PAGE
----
WITH the Australian people voting last week in support of marriage equality for same sex couples, I am reminded of travelling in Ireland in 2015 at the very same time Irish voters resoundingly changed their constitution allowing "marriage to be contracted in accordance with law by two persons without distinction as to their sex.”
This was an extraordinary result in a terminally Catholic country, where homosexuality was a criminal offense up until 1993 and divorce only legalised in 1995.
As we slowly moved around Ireland for a month the issue dominated our car radio every day. There was a lot of passion for both sides of the debate, but the radio station allowed exactly equal time for both sides.
So if a Catholic priest spoke for 10 minutes about the no case, then the other side was allocated exactly the same amount of time to respond.
Some of the sessions featured sad stories told from the heart, others were more light-hearted.
One particularly hilarious radio segment featured a playful gay guy who was a marriage celebrant, conducting wedding ceremonies in his beautiful garden among waterfalls, roses, rhododendrons and elegant swans swimming in the ponds.
His business was about to blossom big time, but he issued a warning to other celebrants, suggesting he was worried about the things they will be asked to do when marrying two guys.
“These boys have two incomes, they like nice things and they like glitter. You reckon women are bad when it comes to weddings, you ain’t seen nothing yet,” he mused, fearing some men will try to outdo their friends with lavish ceremonies, outlandish clothing and strange requests.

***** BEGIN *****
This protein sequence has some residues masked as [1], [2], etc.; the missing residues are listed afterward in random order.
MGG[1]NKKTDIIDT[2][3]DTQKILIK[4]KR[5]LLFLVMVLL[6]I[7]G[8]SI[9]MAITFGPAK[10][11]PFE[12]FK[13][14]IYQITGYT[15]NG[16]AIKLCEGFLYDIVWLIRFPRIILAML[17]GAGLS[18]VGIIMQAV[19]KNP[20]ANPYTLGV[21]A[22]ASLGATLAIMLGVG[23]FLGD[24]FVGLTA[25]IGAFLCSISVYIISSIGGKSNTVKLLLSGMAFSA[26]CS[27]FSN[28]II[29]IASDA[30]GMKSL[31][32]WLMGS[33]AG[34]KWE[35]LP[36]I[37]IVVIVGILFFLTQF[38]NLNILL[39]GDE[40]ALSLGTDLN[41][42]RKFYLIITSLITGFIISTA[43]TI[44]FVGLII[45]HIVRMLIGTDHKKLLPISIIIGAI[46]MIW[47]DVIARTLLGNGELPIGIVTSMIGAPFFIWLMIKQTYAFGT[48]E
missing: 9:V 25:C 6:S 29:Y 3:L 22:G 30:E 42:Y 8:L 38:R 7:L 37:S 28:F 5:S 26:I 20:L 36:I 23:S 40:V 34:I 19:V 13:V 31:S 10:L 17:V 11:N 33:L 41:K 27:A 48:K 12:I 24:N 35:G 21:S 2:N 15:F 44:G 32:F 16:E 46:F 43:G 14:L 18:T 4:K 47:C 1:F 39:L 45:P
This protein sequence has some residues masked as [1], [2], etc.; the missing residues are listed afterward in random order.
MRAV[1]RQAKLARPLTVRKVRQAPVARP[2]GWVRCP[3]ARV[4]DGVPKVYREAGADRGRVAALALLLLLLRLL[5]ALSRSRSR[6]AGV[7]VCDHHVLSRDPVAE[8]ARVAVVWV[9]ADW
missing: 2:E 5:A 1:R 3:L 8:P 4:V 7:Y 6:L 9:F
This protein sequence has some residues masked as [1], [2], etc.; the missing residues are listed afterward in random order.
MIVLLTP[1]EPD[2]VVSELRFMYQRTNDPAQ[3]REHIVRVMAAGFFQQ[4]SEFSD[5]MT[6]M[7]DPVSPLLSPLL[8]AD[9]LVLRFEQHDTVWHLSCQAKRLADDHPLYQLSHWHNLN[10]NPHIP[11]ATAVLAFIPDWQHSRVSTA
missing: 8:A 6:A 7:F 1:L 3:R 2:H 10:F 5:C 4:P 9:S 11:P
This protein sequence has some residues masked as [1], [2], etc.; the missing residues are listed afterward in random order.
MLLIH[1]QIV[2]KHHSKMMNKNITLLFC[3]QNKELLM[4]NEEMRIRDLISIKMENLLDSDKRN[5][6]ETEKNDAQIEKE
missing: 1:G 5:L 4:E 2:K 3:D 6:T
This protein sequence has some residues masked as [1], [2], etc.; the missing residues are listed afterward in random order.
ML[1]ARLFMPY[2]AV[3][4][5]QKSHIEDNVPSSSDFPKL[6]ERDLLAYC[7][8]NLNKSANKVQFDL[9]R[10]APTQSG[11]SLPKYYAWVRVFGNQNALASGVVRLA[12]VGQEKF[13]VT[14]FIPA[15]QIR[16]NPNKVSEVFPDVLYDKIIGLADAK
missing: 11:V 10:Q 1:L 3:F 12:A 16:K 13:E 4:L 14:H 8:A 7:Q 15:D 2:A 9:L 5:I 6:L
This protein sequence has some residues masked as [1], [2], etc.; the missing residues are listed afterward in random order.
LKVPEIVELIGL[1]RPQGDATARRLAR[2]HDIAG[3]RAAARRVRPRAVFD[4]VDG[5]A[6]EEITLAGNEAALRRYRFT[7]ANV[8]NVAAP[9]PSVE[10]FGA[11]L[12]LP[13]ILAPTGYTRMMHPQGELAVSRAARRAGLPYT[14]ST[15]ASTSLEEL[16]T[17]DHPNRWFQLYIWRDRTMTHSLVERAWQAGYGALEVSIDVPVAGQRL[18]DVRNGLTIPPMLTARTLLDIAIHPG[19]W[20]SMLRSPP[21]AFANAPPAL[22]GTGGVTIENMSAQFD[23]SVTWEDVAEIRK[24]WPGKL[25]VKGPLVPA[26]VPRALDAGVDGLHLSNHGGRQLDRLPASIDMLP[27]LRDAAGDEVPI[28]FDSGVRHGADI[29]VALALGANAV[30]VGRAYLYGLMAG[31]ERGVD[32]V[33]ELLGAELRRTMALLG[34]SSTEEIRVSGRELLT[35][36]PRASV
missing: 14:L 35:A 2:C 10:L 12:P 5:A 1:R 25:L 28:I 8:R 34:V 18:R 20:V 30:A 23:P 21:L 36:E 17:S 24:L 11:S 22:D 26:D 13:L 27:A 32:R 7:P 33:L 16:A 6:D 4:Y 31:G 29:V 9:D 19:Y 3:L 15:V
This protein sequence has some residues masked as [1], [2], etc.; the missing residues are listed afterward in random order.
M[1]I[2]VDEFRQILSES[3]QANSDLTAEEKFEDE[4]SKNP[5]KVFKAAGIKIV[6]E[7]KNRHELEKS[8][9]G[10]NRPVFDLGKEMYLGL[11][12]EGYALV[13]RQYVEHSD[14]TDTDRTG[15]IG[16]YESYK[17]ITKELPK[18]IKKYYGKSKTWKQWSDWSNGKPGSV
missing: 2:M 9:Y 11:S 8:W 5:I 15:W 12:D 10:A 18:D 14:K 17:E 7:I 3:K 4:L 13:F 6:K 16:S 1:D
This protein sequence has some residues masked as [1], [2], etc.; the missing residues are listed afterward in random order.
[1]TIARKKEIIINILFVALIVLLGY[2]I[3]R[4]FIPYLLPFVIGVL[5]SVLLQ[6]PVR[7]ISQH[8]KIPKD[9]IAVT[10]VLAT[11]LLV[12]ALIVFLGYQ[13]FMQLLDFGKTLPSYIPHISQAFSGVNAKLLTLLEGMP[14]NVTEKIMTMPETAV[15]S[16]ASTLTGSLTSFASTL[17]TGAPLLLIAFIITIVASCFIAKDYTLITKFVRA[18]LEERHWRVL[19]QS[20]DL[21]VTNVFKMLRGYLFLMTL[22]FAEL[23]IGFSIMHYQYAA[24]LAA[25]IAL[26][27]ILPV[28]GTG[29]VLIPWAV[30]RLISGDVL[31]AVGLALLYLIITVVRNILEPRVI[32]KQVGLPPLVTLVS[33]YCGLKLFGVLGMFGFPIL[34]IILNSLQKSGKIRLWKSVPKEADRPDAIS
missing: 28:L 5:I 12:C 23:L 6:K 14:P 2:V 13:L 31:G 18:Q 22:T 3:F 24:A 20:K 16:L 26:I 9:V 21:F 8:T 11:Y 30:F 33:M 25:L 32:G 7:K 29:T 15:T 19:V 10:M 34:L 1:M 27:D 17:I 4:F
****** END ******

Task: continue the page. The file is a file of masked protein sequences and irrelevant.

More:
“I’ll do almost anything they ask,” he said, “but I refuse to dye my swans pink.”
Another radio panellist was asked: “Should same sex couples be allowed to adopt children?”
He didn't hesitate.
“Should they be allowed,” he chirped, “it should be compulsory,” was his emphatic response, suggesting that since he is married with children, why should same-sex married couples be spared the trials, tribulations and suffering he has to tolerate when raising kids.
On a more serious note, I would like to leave the last wise words on the subject of marriage equality to the Archbishop of Dublin, Diarmuid Martin.
Speaking the day after the decision, he rather frankly described the resounding 'Yes' vote in Ireland as a wake-up call for the Catholic Church.
"We tend to think of black and white but most of us live our lives in grey,” he said thoughtfully, conceding, “The church has received a reality check and is clearly not keeping pace with modern social thinking.”
Yes indeed, life does come in many shades of grey, doesn’t it?
Now for Dudley, who was dressed to kill in his new Akubra hat, RM Williams shirt, moleskins and riding-boots. The bar was quiet as he sat down to have a beer. He was soon joined by a good looking young American lady who had stopped off in Mittagong for the night before travelling to Sydney.
She ordered a drink, before turning to Dudley and asking; "Are you a real Aussie cow cocky?"
“I guess I am,” said Dudley thoughtfully. “I have spent most of my life on a farm, working with cows, breaking horses, mending fences.”
After a short while, Dudley asked her what she was.
"I am a lesbian,” said the lovely American lady. “I spend my whole day thinking about women. As soon as I get up in the morning I think of women, when I eat, shower, watch TV, everything seems to make me think of women."
A short while later Dudley settled down with his beer when pair of Americans in the same tour group sat down next to him.
"Wow, are you a real Aussie cow cocky?” one of them asked.
"Well I always thought I was,” said Dudley pensively, “but I think I might be a lesbian."